What everyone needs right now is some degree of certainty. No one even knows for sure if the UK will implement the withdrawal process -- the UK government has to begin a process as stated under Article 50 of the Lisbon Treaty of 2009 before it can start negotiating with the other 27 member states its exit from EU.
In the meantime, Vodafone Group plc (NYSE: VOD) has told the BBC is contemplating moving its headquarters out of the UK (it is currently located outside London in Newbury), though the operator has made clear it's too early to make a decision either way.
A new digital divide
Vodafone had already warned, prior to the referendum, that a Brexit would harm the UK's chances of being able to shape the digital future of Europe. "The next big opportunity is in digital. Britain is particularly strong in digital, and it would be a missed opportunity if it tried to sit outside," noted CEO Vittorio Colao in an interview with the BBC.
That observation is shared by Ronan Kelly, CTO for the EMEA & APAC Regions at Adtran Inc. (Nasdaq: ADTN). "The wider ambition of the EU to foster the development of a Gigabit society will continue. I believe Brexit will mean that instead of being part of the EU Gigabit society, the UK will find itself competing with it."
In addition, the UK also now looks like a less attractive location to build a data center. That's because the European Union has a common data transfer and protection policy across all member states (the Data Protection Directive), making it easy, currently, for companies to use UK-based data center facilities and cloud services to do pan-European business. Following a Brexit, however, new rules and conditions would most likely need to be brokered about data storage and transfer, making it more onerous and potentially more expensive for companies to use UK facilities.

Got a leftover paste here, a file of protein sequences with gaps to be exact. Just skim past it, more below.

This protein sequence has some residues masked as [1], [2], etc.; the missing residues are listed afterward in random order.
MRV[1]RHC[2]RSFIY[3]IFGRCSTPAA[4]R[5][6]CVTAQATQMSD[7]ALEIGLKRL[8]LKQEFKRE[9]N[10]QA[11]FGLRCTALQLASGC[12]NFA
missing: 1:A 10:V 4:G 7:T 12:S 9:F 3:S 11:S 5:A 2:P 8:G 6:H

It also bodes ill for the UK's technology startup scene, which had been booming in recent years: Investments will most likely go elsewhere and smart young European entrepreneurs will be less likely to set up shop in the UK.
All in all, I believe Brexit is likely to have disastrous consequences for the UK comms and IT sectors and, potentially (once there is some clarity about what will happen and when), it could provide some new business opportunities for others. Those others, though, won't be based in the UK.
One of the claims of the main Brexit flag-wavers was that leaving the EU would give the UK its "independence" again (really... it is beyond satire) and the opportunity to make all of its own laws and decisions. Well, it's clear that the UK has taken a (narrow) majority decision to shoot itself in the foot. To use a very British phrase: what a cock-up.
— Ray Le Maistre, , Editor-in-Chief, Light Reading